To date Farm Security’s financial record is reassuring. Payments on tenant purchase loans for scattered homesteads or in projects of the Roanoke type have in general been met promptly. Out of $774,418.31 due on June 30, 1938, $705,268.20 was paid. On ordinary rehabilitation loans—made to farmers who need money to carry on, but do not intend to purchase farms—the government according to the latest figures available distributed $246,312,503 to some 692,916 farm families. Although much of this will not fall due for four or five years, $75,965,735 has been repaid. Approximately 83,000 families had paid back their loans in full by February 1, 1938. In general, Farm Security’s experience with rehabilitation loans shows that families come progressively to need less credit, and are actually worth far more than when they start. In Region IV (Kentucky, North Carolina, Tennessee, Virginia, and West Virginia), 43,664 farm families or about 230,000 men, women and children are farming under the rural rehabilitation program of Farm Security. They are worth $18 million more than when they started under the program.
The Attack on Bad Rural Housing
AT ROANOKE, SOME OF THE OLD CABINS IN WHICH TENANTS or sharecroppers still live are standing on the same farm as the new house. Farmer Richard Laurin at Roanoke hadn’t yet moved out of his old home when I visited him. The cabin leaked freely-rain through the roof and wind through the walls. His children were shivering inside. But this cabin had three rooms, a fireplace in one of them. Many of the nearby homes of former sharecroppers were one or two-room cabins housing families of six to fourteen, with a fireplace for both heat and cooking, boards for windows, and lacking even an outdoor privy. Absentee landlords were sometimes unwilling and often unable to supply their tenants with more adequate shelter.
Mr. Laurin’s new house to which he is moving is typical of all the new farmhouses on the project: one story, small “piazza” in front, screened porch in back, kitchen with sink, a pantry for canned goods, a sitting room and two bedrooms. The houses are raised on brick underpinnings sometimes latticed by the homesteader himself. All are neatly painted white and stand out in contrast to the unpainted cabins that everywhere dot the southern countryside. Within, Mr. Laurin’s house—like all the others—is finished in natural knotted pine, pleasing to the eye, though something of a disappointment to North Carolina homesteaders to whom wallpaper is a symbol of elegance and civilization. There is a wood cook stove in the kitchen, a sink and a pump-which is the only plumbing installation. Sanitary outdoor privies have been built.
Inside, the furniture varies, and is either what the family brought with them from the cabins or, if beyond repair, bought on government loan at minimum cost. A lot of the beds—always double and two or three in number to accommodate large families-have been built by young workers from the National Youth Administration. (Cost of a double bed plus good springs and a new mattress, $24.) Linoleum rugs on the floor are general, and most of the families manage curtains. Pride in ownership invariably expresses itself in the front yard, where there are usually flower plots, shrubs and grass. The women at Roanoke discuss their yards with the competitive enthusiasm of a suburban garden club.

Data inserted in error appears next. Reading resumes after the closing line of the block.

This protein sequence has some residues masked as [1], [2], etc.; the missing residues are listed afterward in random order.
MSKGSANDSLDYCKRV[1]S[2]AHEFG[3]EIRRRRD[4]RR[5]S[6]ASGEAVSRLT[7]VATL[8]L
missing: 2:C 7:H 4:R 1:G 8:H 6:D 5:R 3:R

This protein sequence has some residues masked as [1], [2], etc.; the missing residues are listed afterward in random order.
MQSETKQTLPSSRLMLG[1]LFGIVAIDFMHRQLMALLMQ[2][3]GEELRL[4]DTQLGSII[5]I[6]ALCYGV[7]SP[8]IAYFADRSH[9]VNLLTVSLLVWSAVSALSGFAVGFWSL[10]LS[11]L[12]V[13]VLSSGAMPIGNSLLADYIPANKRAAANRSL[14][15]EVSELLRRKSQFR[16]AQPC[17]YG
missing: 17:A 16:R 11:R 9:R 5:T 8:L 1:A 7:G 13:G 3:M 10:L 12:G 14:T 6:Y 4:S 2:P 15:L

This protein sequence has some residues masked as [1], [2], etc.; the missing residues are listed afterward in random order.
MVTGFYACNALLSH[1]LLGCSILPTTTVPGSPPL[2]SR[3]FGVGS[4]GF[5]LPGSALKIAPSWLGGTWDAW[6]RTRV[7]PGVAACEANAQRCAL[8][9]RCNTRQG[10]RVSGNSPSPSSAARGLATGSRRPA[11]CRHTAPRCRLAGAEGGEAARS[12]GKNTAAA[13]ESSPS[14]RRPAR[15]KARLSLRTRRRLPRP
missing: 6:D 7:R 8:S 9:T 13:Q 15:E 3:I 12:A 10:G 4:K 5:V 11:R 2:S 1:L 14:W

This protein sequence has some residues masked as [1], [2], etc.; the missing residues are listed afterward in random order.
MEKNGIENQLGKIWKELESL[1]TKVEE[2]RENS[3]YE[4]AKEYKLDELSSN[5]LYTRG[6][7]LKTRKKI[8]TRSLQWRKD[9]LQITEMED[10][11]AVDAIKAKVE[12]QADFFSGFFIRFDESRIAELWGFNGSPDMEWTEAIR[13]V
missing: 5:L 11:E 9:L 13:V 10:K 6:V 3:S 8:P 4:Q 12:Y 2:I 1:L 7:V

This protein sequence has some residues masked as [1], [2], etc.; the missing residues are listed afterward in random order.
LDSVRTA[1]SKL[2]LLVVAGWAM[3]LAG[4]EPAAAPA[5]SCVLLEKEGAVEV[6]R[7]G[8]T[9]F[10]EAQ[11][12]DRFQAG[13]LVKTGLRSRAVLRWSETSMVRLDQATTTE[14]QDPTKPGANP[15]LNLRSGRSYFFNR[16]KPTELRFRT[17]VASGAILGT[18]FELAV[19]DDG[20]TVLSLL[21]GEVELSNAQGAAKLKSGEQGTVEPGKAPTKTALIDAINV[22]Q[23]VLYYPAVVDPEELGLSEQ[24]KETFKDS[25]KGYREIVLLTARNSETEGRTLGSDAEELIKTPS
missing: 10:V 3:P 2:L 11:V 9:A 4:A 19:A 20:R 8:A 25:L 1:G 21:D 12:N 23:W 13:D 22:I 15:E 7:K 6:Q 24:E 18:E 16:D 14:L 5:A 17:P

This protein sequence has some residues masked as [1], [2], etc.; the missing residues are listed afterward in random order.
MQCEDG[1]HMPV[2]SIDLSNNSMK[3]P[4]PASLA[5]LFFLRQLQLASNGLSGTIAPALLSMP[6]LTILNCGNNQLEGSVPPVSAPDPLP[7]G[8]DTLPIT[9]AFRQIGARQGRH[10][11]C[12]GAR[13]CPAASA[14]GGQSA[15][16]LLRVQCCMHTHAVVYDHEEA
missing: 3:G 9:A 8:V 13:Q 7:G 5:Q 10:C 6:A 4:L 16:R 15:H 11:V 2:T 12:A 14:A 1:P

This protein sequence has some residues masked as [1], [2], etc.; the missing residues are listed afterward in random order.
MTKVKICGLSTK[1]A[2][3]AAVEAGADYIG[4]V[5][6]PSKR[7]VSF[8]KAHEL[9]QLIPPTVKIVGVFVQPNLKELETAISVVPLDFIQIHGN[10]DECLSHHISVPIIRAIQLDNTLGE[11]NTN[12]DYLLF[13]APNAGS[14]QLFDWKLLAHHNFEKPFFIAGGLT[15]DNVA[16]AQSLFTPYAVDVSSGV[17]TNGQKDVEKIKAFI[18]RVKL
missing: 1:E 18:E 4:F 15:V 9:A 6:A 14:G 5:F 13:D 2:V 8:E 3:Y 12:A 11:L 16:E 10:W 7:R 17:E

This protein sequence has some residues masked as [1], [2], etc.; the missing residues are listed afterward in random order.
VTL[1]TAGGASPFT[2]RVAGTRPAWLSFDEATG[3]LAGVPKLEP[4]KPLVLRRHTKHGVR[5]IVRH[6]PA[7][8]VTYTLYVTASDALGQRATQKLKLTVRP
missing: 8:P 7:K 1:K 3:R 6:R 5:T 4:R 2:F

The limits on construction costs—$1200 in the South—were set after many of Roanoke’s homes had been built. In the final accounting the cost of an average Roanoke house including planning overhead, off-site costs, etc., has amounted to $2172.19. The cost of clearing the land at Roanoke and on Farm Security projects in general is ordinarily figured in the appraisal price set on the individual unit. Since the appraisal price is based on the agricultural value of the units, the homesteader pays part in the purchase price and the government bears part where land clearing and development work has involved unusual expense.
Roanoke’s Community Life
THESE BASIC ITEMS NEITHER EXHAUST THE SOCIAL FEATURES of Roanoke Farms nor begin to touch the deeper problems in a democratic solution of the tenant farmers’ problems which the projects are exploring. On the positive side there is strategic coordination of the project work with the Department of Agriculture’s soil conservation program. Some of the homesteaders have moved to the projects from submarginal land, which in turn has been purchased by the government (through the land utilization program) for reforestation. And on the projects themselves soil conservation practices are obligatory. A dovetailing of other kinds of services in the rehabilitation work is characteristic. At Roanoke, electrification has been made possible through the Rural Electrification Administration.